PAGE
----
Ooops! One should pay at least some attention to their feet when walking. Sidewalks are hard! It didn’t take long for the camera to go back into the purse and to pick up the glasses. I could tell at a glance they were a total loss. So…draw a deep breath, check out the face with one hand – a little blood, not much. Up the hill, into the building, into the restroom to wash and assess the damage.

The good news? I learned how fast my body heals. The bruises on the face went from red, to dark red, to purple, to yellow quicker than expected. Ice pack on the face worked well. Glasses are replaceable.

Now I’m planning my next trip. This time the vacation sort. Off with a friend to see new sights through new glasses.


Friendly Invasion

Not all invasions are negative.

Consider a patch of earth behind my building where “stump killer” was spilled. It’s powerful stuff. I’m not sure it killed the stump the person intended — but it killed all green and growing things in a several yard radius.

Mother Nature is tough. Leave her alone (or grant a little encouragement) and she can heal a multitude of wounds.

When the English ivy and another ground cover invaded — I smiled. We had plants. With roots which would at least slow down the erosion of the bare dirt.

I’m encouraging another invasion in my front flower bed. My favorite shade loving blossom is lily-of-the-valley. A co-worker gave me a few starter plants. Then several years later, a neighbor gifted me some lamb’s ears. They are advancing on each other.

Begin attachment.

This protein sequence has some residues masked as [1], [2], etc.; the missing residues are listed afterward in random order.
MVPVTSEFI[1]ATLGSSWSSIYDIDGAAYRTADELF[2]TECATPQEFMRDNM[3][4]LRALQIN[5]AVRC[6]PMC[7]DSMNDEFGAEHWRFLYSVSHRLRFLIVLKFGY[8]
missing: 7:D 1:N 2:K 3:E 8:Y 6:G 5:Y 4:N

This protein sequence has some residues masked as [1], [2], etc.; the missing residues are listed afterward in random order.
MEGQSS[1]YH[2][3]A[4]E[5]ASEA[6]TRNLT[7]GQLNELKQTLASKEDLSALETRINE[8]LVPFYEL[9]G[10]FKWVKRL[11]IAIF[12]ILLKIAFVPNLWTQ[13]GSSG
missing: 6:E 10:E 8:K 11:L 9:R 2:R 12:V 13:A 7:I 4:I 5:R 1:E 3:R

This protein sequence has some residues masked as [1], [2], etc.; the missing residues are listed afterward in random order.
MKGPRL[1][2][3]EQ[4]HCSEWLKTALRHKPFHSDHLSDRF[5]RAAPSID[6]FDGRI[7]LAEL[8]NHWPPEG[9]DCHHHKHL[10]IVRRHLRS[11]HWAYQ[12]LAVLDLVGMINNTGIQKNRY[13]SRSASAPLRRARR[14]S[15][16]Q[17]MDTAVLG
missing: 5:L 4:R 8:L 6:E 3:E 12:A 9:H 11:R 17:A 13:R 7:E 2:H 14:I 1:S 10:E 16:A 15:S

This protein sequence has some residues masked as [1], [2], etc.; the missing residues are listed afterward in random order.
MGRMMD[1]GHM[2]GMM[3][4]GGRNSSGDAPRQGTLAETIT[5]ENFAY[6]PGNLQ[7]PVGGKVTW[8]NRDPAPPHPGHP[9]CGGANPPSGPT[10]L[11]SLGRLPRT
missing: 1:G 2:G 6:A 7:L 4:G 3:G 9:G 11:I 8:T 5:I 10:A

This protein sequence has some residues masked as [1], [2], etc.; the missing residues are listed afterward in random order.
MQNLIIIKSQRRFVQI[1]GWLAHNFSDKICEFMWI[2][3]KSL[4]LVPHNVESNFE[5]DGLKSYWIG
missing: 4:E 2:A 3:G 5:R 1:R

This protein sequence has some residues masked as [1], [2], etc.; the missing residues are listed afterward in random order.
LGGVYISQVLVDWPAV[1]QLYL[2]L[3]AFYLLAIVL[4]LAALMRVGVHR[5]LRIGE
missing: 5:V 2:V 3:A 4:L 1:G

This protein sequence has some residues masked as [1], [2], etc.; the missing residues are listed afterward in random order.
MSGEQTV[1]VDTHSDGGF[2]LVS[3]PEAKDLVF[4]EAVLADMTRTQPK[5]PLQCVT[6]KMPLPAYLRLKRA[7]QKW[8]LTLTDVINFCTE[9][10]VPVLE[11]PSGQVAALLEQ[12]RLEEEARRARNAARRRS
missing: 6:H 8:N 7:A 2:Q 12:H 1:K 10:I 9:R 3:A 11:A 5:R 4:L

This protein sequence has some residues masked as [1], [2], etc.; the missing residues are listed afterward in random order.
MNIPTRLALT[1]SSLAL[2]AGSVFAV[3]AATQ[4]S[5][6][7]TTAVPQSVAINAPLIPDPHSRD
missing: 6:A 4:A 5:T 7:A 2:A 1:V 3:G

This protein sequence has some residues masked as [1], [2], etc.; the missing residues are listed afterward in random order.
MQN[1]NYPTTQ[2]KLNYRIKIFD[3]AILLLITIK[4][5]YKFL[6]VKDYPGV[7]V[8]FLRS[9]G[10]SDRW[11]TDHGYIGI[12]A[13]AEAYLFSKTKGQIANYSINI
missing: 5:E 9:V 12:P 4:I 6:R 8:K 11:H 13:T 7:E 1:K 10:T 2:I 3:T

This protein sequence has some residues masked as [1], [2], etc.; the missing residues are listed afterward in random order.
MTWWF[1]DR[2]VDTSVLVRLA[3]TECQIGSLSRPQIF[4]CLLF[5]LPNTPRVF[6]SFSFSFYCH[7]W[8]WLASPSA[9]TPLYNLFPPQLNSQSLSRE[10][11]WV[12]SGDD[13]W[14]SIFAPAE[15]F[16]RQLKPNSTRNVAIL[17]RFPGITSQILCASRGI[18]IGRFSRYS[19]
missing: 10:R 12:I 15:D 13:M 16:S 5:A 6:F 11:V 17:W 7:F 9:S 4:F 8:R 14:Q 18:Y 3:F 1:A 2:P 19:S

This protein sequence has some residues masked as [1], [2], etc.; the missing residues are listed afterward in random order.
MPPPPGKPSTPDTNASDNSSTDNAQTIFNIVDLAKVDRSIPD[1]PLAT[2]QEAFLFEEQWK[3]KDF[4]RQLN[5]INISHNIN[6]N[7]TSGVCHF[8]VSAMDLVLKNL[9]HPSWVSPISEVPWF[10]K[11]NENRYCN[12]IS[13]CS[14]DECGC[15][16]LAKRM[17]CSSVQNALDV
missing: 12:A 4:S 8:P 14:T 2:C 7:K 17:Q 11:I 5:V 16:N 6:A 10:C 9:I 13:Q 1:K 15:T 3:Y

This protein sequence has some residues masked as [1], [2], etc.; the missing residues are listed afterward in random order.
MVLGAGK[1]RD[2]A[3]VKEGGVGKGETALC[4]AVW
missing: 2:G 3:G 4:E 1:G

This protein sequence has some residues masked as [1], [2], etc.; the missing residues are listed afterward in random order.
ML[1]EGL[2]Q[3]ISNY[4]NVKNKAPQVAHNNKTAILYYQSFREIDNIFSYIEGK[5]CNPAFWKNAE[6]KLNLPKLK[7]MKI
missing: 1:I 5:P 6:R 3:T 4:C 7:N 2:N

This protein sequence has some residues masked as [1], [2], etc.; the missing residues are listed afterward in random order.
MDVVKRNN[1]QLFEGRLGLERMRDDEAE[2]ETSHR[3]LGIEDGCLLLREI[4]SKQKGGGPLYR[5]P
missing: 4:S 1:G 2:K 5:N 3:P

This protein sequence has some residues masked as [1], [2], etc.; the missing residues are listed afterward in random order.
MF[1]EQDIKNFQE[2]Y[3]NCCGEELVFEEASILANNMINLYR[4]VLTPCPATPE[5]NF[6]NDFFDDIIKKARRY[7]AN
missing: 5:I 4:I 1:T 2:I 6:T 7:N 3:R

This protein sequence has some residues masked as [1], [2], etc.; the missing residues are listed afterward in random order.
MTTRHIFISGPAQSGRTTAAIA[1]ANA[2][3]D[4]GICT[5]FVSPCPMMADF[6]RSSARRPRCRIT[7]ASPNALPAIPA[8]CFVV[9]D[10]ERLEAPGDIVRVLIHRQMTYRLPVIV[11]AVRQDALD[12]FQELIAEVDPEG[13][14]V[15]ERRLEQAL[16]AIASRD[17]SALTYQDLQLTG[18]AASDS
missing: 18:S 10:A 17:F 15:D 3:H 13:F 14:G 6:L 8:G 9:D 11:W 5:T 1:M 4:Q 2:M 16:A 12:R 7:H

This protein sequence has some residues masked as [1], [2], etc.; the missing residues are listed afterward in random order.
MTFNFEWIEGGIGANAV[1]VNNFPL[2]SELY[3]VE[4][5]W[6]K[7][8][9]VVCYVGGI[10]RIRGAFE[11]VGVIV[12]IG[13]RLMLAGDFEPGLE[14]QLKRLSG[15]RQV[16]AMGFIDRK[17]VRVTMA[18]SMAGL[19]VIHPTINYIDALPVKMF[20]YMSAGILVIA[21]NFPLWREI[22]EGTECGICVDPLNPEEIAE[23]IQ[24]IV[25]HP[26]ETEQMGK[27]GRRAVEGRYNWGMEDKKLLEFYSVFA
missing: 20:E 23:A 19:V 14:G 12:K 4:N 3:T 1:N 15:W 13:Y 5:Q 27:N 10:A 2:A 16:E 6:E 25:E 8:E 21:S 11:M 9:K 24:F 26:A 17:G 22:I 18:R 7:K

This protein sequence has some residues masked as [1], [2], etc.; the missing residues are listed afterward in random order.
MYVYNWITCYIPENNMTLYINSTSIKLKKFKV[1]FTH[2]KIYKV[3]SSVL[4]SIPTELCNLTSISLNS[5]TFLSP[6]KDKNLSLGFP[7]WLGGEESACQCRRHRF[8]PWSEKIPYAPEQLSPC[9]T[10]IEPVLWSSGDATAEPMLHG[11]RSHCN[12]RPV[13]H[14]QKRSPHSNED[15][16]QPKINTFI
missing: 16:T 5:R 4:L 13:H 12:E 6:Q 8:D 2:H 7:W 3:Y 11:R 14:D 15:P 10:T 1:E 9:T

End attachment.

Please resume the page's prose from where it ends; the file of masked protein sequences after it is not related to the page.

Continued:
Approaching plant battle?


The March Project

Yes. You read the title correctly. I’m aware that this is April. But for today I want to share the large project which occurred in my life during March.

Regular readers know I like to travel and often populate this blog with photos from my travels or outdoor features in St. Louis.

We’re going inside today. Because sometimes a house needs a little (or a lot) of work in the interior. March was one of those times.

Walls accumulate layers of paint, wallpaper, and more paint. Fixtures age. Become fussy. Or broken. Replacements clash. Dirt refuses to budge. Such was the state of my bathroom in a 50 year-old building.

Save the nickels and dimes. Dollars too. Call in the experts. Take the plunge.



Sleek, clean lines – may the major portions serve owners over the next 50 years.